Coronavirus: Refugee and asylum seeker medics could provide ‘essential support’

Health professionals trained overseas can help during crisis, says Irish Medical Council

Refugees and asylum seekers who trained as doctors and nurses in their home countries, but who are not registered to work in Ireland, may be able to provide "essential support" during the coronavirus pandemic, the Irish Medical Council has said.

While doctors from outside the European Union and European Economic Area (EEA) who are not on the State's medical register are not entitled to practice in Ireland, their skills could still become very useful in hospitals as more people contract Covid-19, the council's spokesman Alan Gallagher said.

He said “the current priority” for the council was to re-register the many applications received from retired doctors, doctors returning to practise and doctors returning to Ireland.

Mr Gallagher said refugees and asylum seekers with medical training may be able to assist by “providing essential support” by taking up roles including as healthcare assistants.


He said for those who wish to register with the council, there are “set requirements in place and standards which must be met and verified” to gain entry to the medical register and practice in Ireland.


“Each application is assessed individually and there may be a requirement for a doctor applying to sit exams in addition to a language exam.”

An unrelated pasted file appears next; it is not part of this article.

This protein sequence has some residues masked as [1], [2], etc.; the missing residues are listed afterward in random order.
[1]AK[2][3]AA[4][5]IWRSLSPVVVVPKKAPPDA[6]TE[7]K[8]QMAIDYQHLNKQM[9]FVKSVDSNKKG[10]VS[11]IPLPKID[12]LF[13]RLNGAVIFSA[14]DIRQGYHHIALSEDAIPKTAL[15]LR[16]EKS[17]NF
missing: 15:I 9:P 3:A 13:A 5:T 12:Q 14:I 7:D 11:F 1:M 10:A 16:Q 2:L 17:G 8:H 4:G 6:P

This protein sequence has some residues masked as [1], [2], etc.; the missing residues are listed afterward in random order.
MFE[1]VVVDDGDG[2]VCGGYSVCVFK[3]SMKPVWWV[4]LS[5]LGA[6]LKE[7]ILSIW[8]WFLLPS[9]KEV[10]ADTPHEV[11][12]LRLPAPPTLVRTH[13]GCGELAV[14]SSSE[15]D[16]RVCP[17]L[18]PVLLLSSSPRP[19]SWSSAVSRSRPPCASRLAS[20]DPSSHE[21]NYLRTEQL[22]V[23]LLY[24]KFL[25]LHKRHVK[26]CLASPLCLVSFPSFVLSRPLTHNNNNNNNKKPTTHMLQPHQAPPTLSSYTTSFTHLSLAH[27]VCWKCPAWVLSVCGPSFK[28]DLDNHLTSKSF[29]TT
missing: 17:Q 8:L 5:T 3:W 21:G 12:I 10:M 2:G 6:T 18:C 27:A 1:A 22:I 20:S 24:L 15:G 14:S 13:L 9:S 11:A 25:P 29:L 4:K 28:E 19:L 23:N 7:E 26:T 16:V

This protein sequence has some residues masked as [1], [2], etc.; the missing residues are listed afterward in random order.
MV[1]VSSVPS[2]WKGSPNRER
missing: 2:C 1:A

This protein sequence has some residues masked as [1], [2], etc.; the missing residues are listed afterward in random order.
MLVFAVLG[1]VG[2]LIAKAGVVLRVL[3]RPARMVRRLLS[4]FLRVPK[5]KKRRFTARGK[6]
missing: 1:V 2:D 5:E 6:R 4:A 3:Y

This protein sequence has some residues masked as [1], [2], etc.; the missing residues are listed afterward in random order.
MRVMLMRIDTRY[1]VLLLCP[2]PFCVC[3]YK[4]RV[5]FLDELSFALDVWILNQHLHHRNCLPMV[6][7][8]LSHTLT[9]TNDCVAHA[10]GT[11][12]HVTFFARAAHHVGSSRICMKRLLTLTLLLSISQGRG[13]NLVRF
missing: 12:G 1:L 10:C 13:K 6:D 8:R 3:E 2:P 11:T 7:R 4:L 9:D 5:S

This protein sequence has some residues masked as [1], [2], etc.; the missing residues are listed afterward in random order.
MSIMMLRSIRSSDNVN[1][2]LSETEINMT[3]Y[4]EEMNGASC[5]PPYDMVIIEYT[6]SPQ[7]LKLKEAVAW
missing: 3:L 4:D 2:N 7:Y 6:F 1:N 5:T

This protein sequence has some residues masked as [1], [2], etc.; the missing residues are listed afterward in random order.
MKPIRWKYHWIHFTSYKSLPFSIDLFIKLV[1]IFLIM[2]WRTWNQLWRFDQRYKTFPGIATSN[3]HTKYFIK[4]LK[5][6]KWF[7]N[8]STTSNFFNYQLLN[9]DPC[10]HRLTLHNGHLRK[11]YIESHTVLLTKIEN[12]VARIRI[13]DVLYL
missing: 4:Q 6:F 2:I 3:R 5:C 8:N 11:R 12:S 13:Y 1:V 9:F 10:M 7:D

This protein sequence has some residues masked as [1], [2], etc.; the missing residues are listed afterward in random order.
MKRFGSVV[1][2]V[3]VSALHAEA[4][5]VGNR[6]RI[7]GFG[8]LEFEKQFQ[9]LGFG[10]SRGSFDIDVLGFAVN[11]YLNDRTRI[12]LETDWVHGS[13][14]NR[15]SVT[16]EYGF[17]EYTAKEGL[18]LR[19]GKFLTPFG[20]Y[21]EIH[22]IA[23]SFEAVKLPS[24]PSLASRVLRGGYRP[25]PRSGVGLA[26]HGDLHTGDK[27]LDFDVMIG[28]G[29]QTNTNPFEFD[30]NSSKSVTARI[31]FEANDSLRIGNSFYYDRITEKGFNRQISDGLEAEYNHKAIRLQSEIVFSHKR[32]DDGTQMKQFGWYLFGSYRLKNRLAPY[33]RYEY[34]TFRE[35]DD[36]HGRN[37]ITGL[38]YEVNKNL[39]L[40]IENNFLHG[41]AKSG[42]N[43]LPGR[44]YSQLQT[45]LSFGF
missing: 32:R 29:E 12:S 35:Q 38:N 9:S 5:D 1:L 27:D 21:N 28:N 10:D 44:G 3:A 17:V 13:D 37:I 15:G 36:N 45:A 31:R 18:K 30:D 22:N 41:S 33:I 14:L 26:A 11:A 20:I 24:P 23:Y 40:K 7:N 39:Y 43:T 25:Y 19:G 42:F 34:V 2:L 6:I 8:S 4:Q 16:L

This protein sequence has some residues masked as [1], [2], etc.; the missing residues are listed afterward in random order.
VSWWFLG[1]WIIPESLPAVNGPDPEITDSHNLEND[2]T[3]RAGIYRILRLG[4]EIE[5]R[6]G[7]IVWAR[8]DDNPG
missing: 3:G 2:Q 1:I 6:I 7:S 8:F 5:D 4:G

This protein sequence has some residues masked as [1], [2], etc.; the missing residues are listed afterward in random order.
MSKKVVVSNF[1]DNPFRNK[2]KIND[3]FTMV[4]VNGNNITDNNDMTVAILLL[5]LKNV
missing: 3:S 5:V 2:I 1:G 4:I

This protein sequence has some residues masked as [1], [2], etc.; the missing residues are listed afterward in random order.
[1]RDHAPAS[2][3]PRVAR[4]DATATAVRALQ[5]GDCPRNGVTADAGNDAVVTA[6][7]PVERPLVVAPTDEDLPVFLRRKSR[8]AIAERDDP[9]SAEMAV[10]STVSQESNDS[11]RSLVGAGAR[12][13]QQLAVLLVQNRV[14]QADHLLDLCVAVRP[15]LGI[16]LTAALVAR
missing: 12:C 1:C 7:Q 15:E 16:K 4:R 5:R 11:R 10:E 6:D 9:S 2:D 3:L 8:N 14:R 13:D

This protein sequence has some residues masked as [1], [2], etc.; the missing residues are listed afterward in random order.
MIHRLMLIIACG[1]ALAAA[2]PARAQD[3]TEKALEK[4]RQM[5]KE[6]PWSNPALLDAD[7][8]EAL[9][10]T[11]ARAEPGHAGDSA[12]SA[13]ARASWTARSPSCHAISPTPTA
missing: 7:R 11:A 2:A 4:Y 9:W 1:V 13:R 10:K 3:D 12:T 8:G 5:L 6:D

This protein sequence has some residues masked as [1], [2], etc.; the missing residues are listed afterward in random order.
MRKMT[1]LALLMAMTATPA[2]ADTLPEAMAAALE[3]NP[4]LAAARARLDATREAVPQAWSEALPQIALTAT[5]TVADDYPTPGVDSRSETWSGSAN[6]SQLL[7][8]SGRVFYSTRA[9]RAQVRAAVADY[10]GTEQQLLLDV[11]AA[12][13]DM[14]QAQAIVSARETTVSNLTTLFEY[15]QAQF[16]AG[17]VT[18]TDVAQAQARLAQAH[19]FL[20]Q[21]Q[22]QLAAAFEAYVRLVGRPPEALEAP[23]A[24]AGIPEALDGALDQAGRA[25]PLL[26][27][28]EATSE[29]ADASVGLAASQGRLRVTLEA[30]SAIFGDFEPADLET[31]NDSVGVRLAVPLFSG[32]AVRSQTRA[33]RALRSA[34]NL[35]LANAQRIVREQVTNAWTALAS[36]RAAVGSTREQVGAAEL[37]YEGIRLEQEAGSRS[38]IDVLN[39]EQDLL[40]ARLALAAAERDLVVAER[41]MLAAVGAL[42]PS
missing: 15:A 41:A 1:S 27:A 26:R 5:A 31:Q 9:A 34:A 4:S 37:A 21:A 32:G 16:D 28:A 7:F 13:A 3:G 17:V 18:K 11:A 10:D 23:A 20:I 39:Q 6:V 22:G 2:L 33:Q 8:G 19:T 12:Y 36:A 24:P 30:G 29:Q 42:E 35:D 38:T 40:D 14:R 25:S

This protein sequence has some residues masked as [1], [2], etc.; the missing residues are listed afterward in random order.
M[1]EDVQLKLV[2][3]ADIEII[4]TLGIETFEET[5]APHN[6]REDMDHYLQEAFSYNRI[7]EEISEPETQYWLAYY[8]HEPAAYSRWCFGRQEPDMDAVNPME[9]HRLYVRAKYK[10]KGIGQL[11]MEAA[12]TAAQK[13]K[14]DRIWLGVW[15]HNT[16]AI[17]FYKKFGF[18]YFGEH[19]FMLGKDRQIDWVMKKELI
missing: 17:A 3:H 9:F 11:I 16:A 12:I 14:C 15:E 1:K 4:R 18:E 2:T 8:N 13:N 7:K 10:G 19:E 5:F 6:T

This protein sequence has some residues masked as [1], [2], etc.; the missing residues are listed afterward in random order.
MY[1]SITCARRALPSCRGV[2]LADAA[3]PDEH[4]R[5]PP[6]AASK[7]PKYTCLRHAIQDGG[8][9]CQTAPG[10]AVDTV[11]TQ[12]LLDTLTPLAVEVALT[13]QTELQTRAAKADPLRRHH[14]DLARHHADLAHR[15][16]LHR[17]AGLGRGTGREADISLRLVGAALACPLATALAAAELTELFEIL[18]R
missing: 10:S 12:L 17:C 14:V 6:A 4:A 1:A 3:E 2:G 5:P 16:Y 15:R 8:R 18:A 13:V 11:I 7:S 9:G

In light of the ongoing crisis, professional and clinical regulators have waived their registration fees and applications are being fast-tracked to support health services during this time, according to the HSE recruitment web page.

The HSE said earlier this week it planned to take on as many doctors, nurses and healthcare staff as it could as part of a massive recruitment drive to tackle the coronavirus outbreak.

“The health service can hire everybody and anybody who is suitably qualified to work in the Irish public system,” said Minister for Health Simon Harris earlier this week.

A Department of Justice spokesman said it planned to make contact with asylum seekers living in direct provision centres shortly about the opportunities available to them to help in the effort against the coronavirus.

Right to work

Asylum seekers were given the right to work in 2018 after the State opted into the EU reception conditions directive. Under the directive, aslyum seekers who have been waiting nine months for a first instance decision on their application can apply to work.

If their application is successful they receive a work permit valid for six months which is renewable under certain circumstances. Applicants awaiting a decision on an appeal are not eligible to work.

People who have been granted international protection status, also known as refugees, have full access to the labour market on the same basis as EEA nationals.

Medical professionals interested in offering their services should apply through the HSE online portal.

Sorcha Pollak

Sorcha Pollak

Sorcha Pollak is an Irish Times reporter and cohost of the In the News podcast